Conversely, the very definitions of how the four subordinate authorities are properly used involves their fidelity to Scripture. Any position that denies the inspiration and authority of Scripture is irrational. Only those parts of antiquity and the Church of England that conform to Scripture are authoritative. Experience alone cannot prove or generate doctrine; it merely confirms what Scripture teaches.
These five authorities are best seen as a single locus of authority for two reasons. First, “proper use” of each one is only known through the use of at least one of the other authorities in the group. At the level of definition, they are mutually interdependent. Second, when properly used, all five make the same witness. The “general tenor” of Scripture delivers a reasonable message which was the basic teaching of the primitive church, is also taught by the Church of England, and has been shown to be real by the experience of many individuals. This Unity forms a web of interrelated ways of talking about the central truths which they all proclaim. As understood by J. Wesley, they all point in the same direction.
Wesley’s use of Scripture largely confirms his conception of its authority, with one significant exception. He makes a much greater use of the whole Christian tradition than his conception would suggest. To take Wesley’s statements about tradition at face value, one would expect to find references only to the primitive church and the Church of England. Instead, he makes explicit positive references to several figures from Medieval and Reformation periods and uses ideas and phrases taken directly from creeds and theologians throughout Christian tradition.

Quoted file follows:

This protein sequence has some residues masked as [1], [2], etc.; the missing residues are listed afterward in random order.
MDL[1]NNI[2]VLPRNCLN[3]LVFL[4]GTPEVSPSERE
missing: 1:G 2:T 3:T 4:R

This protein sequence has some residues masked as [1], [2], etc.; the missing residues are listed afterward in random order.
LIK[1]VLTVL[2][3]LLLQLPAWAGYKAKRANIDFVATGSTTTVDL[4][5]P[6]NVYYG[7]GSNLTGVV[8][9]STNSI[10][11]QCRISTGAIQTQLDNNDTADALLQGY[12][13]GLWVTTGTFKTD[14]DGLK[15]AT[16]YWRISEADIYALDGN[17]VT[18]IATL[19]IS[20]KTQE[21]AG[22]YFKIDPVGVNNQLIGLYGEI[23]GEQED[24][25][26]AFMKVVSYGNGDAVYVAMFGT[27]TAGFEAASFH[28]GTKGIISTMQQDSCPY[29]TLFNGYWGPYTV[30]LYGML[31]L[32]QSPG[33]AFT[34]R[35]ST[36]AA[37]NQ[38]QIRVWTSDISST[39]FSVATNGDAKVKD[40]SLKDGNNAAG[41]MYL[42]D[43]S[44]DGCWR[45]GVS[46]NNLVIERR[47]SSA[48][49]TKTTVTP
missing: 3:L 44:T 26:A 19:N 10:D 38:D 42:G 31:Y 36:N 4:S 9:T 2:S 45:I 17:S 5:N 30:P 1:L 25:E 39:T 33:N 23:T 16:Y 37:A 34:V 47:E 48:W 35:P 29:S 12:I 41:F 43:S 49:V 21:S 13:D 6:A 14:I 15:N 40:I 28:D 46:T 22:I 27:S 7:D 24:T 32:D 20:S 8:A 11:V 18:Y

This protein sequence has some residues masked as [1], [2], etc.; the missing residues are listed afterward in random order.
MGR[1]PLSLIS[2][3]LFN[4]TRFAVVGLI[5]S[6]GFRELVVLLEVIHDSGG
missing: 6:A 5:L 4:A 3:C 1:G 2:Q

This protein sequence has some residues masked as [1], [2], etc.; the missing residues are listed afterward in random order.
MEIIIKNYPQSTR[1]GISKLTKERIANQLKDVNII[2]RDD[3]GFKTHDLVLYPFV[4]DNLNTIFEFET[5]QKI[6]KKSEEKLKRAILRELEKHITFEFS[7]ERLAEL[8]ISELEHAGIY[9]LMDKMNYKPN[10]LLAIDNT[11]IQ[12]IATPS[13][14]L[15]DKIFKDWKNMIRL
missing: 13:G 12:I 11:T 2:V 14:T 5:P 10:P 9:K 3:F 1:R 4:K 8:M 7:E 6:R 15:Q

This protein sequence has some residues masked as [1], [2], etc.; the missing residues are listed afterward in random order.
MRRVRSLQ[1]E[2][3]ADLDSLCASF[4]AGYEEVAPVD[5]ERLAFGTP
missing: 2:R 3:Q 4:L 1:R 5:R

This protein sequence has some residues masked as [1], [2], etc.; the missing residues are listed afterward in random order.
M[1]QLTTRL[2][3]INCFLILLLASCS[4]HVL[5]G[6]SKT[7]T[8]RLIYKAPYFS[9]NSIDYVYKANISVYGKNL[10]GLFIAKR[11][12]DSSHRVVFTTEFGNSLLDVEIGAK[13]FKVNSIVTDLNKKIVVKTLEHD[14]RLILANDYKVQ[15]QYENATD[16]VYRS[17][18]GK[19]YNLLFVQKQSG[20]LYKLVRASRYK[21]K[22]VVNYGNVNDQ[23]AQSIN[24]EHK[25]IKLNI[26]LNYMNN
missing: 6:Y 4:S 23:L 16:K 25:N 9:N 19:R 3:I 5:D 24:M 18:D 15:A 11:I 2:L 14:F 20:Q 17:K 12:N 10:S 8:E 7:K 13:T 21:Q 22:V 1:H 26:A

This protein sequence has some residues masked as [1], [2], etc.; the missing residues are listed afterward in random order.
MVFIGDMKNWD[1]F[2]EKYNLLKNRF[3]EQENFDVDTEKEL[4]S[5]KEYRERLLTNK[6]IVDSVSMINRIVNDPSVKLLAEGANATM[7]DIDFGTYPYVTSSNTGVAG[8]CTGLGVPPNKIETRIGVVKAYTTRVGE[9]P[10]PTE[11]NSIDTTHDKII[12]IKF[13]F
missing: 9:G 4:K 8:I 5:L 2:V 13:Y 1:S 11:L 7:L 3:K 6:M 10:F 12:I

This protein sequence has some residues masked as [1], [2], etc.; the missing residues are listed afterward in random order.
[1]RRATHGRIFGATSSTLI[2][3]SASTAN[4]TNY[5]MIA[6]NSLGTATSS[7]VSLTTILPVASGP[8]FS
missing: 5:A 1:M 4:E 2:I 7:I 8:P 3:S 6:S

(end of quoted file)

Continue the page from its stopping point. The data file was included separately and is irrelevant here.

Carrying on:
From a twentieth-century point of view, Wesley is insufficiently self-critical about his use of tradition. One might argue that all Christian churches are the inheritors of centuries of Christian tradition and therefore are inescapably bound up in using it. Whereas some churches might seek to minimize that influence, the Church of England provides explicit warrants for traditional influence in its Articles and Liturgy. In depending on the Church of England in the way that he does, Wesley is depending on the whole of Christian tradition more than he admits.
as the oracles of God.
Of these, the rule that guides all the others in Wesley’s actual interpretation of Scripture is the rule always to interpret Scripture “according to the analogy of faith.” By this Wesley means that any one passage must be seen in the context of the message of the whole Bible. Over and over Wesley argues that if a particular passage is unclear it must be referred to the “general tenor” of the whole Bible.
Wesley understands the general tenor of Scripture to be the “grand scheme of doctrine which is delivered therein, touching original sin, justification by faith, and present, inward salvation” (Notes on the New Testament, Rom 12:6). The Bible, when taken as a whole, delivers God’s gracious offer of salvation to humankind.
When Wesley deals with difficult biblical texts, such as those concerning predestination, his interpretation rests on the consistency that must exist between those texts and the general theme of the Bible.
Nowhere does Wesley argue for his view that the general tenor of Scripture is constituted by the order of salvation. He neither evaluates other credible alternatives nor shows why his view is preferable. It is probable that his view of the wholeness of Scripture was the hermeneutical side of his theological conversion in 1738-39. When Wesley realized the priority of justification by faith in the order of salvation, he also saw the wholeness of Scripture in a different light.
David Kelsey’s study of The Uses of Scripture in Recent Theology (Fortress, 1975) argues that calling a text as Scripture entails attributing to it some kind of wholeness. It is my suggestion that a Wesleyan hermeneutic must begin by arguing that the wholeness of Scripture is best seen as constituted by the doctrine of salvation. Here, Wesley has a significant contribution to make to modern constructive theology.
By Scott Jones, Ph.D., an elder in the UMC and former John Wesley Fellow; now pastor of Howe UMC, Howe, Texas.